The history, you will now rightly conclude, is complicated, and rife with political take-overs, from pre-historic eras to the Romans, and on from there. The most recent take-over was in living memory and, thankfully, cut short: Nazi forces occupied the Channel islands during World War II.

As it happens, we will be here for Liberation Day celebrations (9 May, tomorrow), but there is much else to celebrate, at all times.

The sea, of course, the busy ports (here, a section of St. Peter Port Harbour at low tide) …

harbour walkways accessible only at low tide …

and the homes, walls and steps that seem to erupt from the very ground beneath them.

As indeed they do: the island is rich in granite. Charmingly, wildflowers erupt as well, filling minute crannies & softening the rock face.

Sally leans in for a closer look, as we walk down Rue Berthelot.

“Down” is literally true, by the way! The capital St. Peter Port steps vertically up from the sea. Whether you choose a narrow road or one of the pedestrian staircases, you & your leg muscles are in for a work-out.

An early visit to the Tourist Information Centre pays off: we snag the last few seats on the next day’s “Old Number Eleven” tour — the last in a series on offer during the month-long Heritage events, due to culminate on Liberation Day.

The Number Eleven was a bus route, and we join a lot of nostalgic “Donkeys” on the 1954 Albion Victor bus that will follow the old route out to Portelet at the south-west corner of the island.

It’s a great stopping-point for visitors as well, because from here we can also visit the Star Fort at Pezeries Point and the Table des Pions. We enjoy both, but are most touched by something else: a rusted, badly eroded and deformed airplane propeller propped against the fence overlooking the bay.

On 11 June 1944, the German occupiers shot down a B17 Flying Fortress that was presumably returning to England from a bombing raid on France. Eleven men lost their lives. Much, much later, a fisherman hauled up this airplane remnant with his catch. The paper in front of it, sheathed in protective plastic, reads: “… You sacrificed your young lives for our freedom. The people of Guernsey thank you. Rest in Peace.”

That’s not litter, to the right of the propeller; it is just the latest in an intermittent, but continuing, series of floral tributes, offered anonymously.

Old Number Eleven now shakes free of her one-time route, and we are treated to a near-circumnavigation of the island. Next stopping point: L’Ancresse Bay in the Parish of Vale, toward the north-west. More military history — this time scattered throughout a golf course, and of much earlier vintage.

This is L’Ancresse Tower No. 7, one of 15 loophole towers built 1778-1779 as part of the island defence system against a possible French invasion. Why a possible invasion? The Americans declared independence in 1776, the French allied themselves with the rebel cause, and the British Crown not unreasonably thought it might lead to an attempt to retake the Channel islands.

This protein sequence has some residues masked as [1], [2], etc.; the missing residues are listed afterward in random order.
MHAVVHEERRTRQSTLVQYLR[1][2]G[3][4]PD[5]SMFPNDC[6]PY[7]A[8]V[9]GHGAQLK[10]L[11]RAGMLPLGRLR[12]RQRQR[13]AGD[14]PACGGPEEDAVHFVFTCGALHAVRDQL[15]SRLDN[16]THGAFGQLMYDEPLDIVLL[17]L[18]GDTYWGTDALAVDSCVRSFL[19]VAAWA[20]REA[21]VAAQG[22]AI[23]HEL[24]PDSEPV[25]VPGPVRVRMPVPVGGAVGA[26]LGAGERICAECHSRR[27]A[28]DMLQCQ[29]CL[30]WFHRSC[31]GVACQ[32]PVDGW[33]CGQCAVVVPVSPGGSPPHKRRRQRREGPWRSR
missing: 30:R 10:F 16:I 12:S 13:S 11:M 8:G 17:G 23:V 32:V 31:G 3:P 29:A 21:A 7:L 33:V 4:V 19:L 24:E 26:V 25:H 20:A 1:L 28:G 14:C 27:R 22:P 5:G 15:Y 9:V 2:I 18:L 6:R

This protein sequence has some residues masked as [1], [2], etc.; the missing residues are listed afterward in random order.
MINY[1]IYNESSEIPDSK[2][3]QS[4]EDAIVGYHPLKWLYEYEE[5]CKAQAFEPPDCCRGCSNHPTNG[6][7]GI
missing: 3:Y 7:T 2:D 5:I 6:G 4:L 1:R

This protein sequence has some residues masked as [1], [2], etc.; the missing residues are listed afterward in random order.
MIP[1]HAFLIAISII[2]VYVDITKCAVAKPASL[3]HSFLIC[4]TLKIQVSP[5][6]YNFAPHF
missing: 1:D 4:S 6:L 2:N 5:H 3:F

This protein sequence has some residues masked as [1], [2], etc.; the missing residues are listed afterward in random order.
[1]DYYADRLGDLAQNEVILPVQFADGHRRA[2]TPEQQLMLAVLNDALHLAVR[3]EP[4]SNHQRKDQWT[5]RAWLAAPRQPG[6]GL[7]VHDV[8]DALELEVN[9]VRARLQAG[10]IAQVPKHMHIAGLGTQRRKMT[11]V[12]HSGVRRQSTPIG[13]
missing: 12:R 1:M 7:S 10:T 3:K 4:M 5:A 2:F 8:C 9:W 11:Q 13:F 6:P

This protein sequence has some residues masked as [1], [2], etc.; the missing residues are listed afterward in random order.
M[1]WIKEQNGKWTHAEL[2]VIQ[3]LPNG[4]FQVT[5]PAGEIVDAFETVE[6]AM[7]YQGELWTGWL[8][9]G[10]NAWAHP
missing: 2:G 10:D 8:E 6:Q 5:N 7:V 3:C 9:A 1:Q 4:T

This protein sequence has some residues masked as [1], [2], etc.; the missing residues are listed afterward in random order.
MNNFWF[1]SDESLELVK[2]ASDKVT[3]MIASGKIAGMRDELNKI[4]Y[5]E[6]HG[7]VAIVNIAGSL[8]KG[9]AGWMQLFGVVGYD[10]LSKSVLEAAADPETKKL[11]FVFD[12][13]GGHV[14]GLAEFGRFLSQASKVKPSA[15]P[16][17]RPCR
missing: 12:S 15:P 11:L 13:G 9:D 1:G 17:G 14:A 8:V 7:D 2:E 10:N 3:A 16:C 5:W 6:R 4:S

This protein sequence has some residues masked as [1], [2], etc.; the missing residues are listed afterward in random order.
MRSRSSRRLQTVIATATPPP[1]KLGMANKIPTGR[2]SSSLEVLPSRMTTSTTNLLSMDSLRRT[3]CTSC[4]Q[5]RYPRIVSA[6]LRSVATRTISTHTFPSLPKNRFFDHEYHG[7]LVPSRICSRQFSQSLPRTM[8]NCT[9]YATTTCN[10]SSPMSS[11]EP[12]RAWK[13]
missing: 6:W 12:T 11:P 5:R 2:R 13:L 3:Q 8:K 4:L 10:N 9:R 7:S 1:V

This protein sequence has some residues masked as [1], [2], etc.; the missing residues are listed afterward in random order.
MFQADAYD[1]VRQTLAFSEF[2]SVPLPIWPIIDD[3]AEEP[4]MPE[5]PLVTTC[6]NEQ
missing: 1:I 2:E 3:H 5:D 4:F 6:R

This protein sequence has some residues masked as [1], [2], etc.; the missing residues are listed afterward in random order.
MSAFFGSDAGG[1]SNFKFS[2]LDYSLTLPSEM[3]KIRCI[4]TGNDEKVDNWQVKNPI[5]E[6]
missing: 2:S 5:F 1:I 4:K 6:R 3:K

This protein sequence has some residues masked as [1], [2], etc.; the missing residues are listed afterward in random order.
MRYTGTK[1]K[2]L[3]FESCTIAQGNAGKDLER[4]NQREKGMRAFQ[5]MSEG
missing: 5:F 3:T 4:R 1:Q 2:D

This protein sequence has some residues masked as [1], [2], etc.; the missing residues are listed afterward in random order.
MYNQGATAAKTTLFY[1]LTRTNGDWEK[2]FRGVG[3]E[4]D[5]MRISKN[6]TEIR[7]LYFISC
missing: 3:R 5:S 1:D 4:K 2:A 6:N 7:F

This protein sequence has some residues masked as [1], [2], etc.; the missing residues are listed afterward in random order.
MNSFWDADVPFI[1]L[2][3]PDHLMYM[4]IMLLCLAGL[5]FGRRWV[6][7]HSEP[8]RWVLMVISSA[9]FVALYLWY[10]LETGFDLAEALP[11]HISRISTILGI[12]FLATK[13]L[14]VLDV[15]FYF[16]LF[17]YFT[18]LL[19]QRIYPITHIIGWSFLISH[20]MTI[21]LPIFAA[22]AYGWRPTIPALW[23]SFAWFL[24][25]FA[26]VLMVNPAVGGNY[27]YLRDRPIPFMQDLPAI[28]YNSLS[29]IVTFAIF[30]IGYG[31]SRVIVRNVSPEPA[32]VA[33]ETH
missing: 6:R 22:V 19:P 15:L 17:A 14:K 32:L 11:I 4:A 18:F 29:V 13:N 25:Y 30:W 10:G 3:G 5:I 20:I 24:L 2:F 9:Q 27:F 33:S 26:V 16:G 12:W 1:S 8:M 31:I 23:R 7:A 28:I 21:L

As it happens, it didn’t. Today pigeons inhabit the towers, and golfers do their best to shoot around them. (Still … would a shot in one loophole and out another qualify as a hole-in-one?)

All that was yesterday. Today Sally & I follow up with another bus ride, and another dip into the history of the German occupation. This time it is a regular modern bus on its current route, depositing us in Forest, where we walk past the ancient parish church, Ste Marguerite de la Foret (its earliest parts dating from the 13th c.), to attend a lecture in the German Occupation Museum on Guernsey’s resistance heroes.

 

Pre-lecture, we wander country lanes (“ruettes”), admiring the riotous abundance of wildflowers & woodland, and the simple elegance of the buildings.

Then into the Museum.

It is an informed, personal & touching talk, given by the man who created and runs the museum. It is not the history of the war, or even the history of the Occupation on Guernsey; it is the human story of three individuals, and why they mattered. But through these three stories, we feel the larger history.

Even the little Tea Room contains memorabilia.

Tomorrow is 9 May, 2017.

The island will celebrate, and Sally & I will be there.

Goodbye / Hello

30 April 2017 – And so it is time.

Goodbye, Toronto …

and hello, Vancouver.

“Traveller, there is no path,” says Antonio Machado (1875-1939). “Paths are made by walking.”

 

Eight Virtues of Underpass Art

27 April 2017 – T.E. Lawrence had his Seven Pillars of Wisdom; you & me, we have Eight Virtues of Underpass Art, courtesy of the railway underpass on Dufferin, just north of Dupont.

I am buoyant, as I approach Dupont. I have just spent a happy hour with my friend Sarah in the Sovereign Espresso Bar on Davenport, lingering over our lattes. There is the pain of my imminent departure from Toronto, but it is far outweighed by the warmth of all the friends wishing me well, promising to visit.

Now Sarah is off on her bicycle and I am off on foot. In an hour or so, I’ll be sitting down with other friends in Yorkville — but meanwhile, here I am in the warm, bright sunshine, prowling along, absorbing Toronto streetscape through every pore.

The underpass is shabby, the artwork peeling and visually incoherent: it has no apparent theme.